Retailing Post-2020 — a Science Fiction Story

This is a follow-up to my previous article about Technology Start-ups under COVID-19 which will form a series over coming weeks. Imagine a future clicks and mortar retailer, possibly post-COVID-19, offering furniture, electrical goods, and white goods. They understand the need to use data and location intelligence much more wisely than they did before COVID-19 changed their view of the world. They know a lot about their customers including what was bought and when, how it was purchased and paid for, whether it was delivered or picked up, what their interests are (eg cooking, based on kitchen gadget purchases) and who might use such a product or service eg them, their spouse, their children.

The customer has downloaded and registered a loyalty app and by consent has agreed to location tracking. Why would they surrender such personal data? Because they hope to gain from the swapping of data with the expectation of highly relevant offers and attractive deals to be driven to them. The joint agreement for the use of the app was very clear in that the retailer would not share with any other party any of the customer’s details or other data, unless they had their prior approval in writing and for which the customer would receive payment in dollars or spend credits with the retailer.

The retailer knows this customer’s buying history and by combining that with other generally available data, knows that they live in an affluent area, surrounded by trees, have solar power panels, have a swimming pool, and based on the trampoline and swings in the yard, have school-age children. They purchased a fridge and washing machine within the last 18 months, and they last bought a laptop over three years ago (this would seem to be a special offer opportunity).

The retailer has geofenced their own outlets as well as their competitors in the various key product categories they compete. If their customer crosses a geofence around one of their competitors, they are sent a personalised and relevant special offer matched to the offerings of that particular competitor. This is all based on the historical and other data the retailer holds for each customer including the propensity of the customer to respond to special offers. The offer is optimised to be viewed on the mobile device used by the customer, which in this case is their smart phone, and via the customer’s preferred mode being SMS.

Having the offer accepted by the customer, the retailer schedules the delivery knowing the preferred delivery times for the customer, the average density and speed of traffic on the roads between the warehouse and the customer’s address at any time of day, and catering for other customer deliveries that are scheduled for the same area or along the proposed optimised route.

However, the customer has not gone to a competitor but has instead approached and entered the retailer’s premises, again which are geofenced. In fact, the customer crossed a broader geofence 2 minutes earlier when they were within 1 kilometre of the store and was sent a daily special offer for that store. This was again based on everything known about the customer.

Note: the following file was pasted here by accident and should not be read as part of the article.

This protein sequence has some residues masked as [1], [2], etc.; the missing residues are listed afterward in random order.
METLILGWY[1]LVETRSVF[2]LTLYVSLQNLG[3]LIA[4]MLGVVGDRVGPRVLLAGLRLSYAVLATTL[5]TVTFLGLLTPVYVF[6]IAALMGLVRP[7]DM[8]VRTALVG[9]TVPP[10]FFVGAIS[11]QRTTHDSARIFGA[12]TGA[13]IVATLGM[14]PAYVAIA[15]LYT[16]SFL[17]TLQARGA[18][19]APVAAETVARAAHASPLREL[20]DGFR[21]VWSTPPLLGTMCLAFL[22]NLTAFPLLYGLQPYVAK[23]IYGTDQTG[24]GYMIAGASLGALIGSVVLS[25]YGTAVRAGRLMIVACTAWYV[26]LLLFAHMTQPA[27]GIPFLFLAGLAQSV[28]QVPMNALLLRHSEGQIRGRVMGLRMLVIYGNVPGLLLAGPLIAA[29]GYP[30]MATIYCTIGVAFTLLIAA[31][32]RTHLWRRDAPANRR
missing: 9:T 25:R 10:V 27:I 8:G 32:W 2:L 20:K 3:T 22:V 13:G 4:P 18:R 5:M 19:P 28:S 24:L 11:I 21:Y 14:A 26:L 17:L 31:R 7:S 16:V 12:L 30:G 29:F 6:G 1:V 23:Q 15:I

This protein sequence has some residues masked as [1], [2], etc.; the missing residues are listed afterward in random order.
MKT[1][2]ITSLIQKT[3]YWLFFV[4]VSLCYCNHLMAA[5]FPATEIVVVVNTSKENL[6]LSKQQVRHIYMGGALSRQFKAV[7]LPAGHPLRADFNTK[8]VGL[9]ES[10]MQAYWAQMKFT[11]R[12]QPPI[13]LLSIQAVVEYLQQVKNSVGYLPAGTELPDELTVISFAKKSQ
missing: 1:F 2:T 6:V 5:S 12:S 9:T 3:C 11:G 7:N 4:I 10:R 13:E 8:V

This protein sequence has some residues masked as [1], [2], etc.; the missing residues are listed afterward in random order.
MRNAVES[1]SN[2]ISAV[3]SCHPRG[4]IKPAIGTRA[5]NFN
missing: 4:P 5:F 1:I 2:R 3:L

As the customer crosses the entry geofence, a message and information are sent to the nearest most appropriate staff member, the locations of whom inside the store are also known, for them to greet and serve the customer. Should the customer advise they merely want to browse, they are left to do just that, however their movement around the store is automatically tracked noting where and for how long they stop and “dwell”, looking at specific goods.

Their facial expressions are captured, with advanced AI used to determine their emotional state (happy, sad, angry, surprised, disgusted, calm or confused), gender, and age range, as they look at different goods and the pricing sign associated with those goods. All this is happening in real time within the store. Should the customer decide to purchase and approach the checkout, which is also geofenced as a smaller area, they can be made offers for complementary items that align with their proposed purchase (which we saw them select), they can be offered a “loyalty discount” for goods they have viewed and not purchased, or they can be left to just purchase what they have selected.

The customer leaves the store happy with what they purchased and how they have received personalised, relevant attention rather than being harassed to buy something they don’t need.

Remember that much of this scenario is based around the retailer’s loyalty app. However, the ability to monitor anyone who enters the retailers store and moves around, including emotional state analysis, does not require them to be a loyalty customer or to be using the retailer’s app at all. Purchase history would also be available, if there was any, once they were identified when in the store eg via the retailers wi-fi login. A simple request link sent to those new or unregistered customers when they are in the store would invite them to join the loyalty app with a special introductory offer.

That is just about the end of our science fiction story except to say that this isn’t science fiction. All the above capability is available NOW and is currently in use by innovative retailers. The solution, or components thereof, can be implemented relatively easily at a cost which generates substantial ROI. Leading edge providers such as MapciteNearmap, and DataSpace are working together to bring this capability to retailers struggling with the COVID-19 restrictions and the pending recovery therefrom. Don’t let your business become a symbol of how COVID-19 destroyed retailers.

Author: Stephen Walker, GM Centre of Excellence for Geospatial in Australia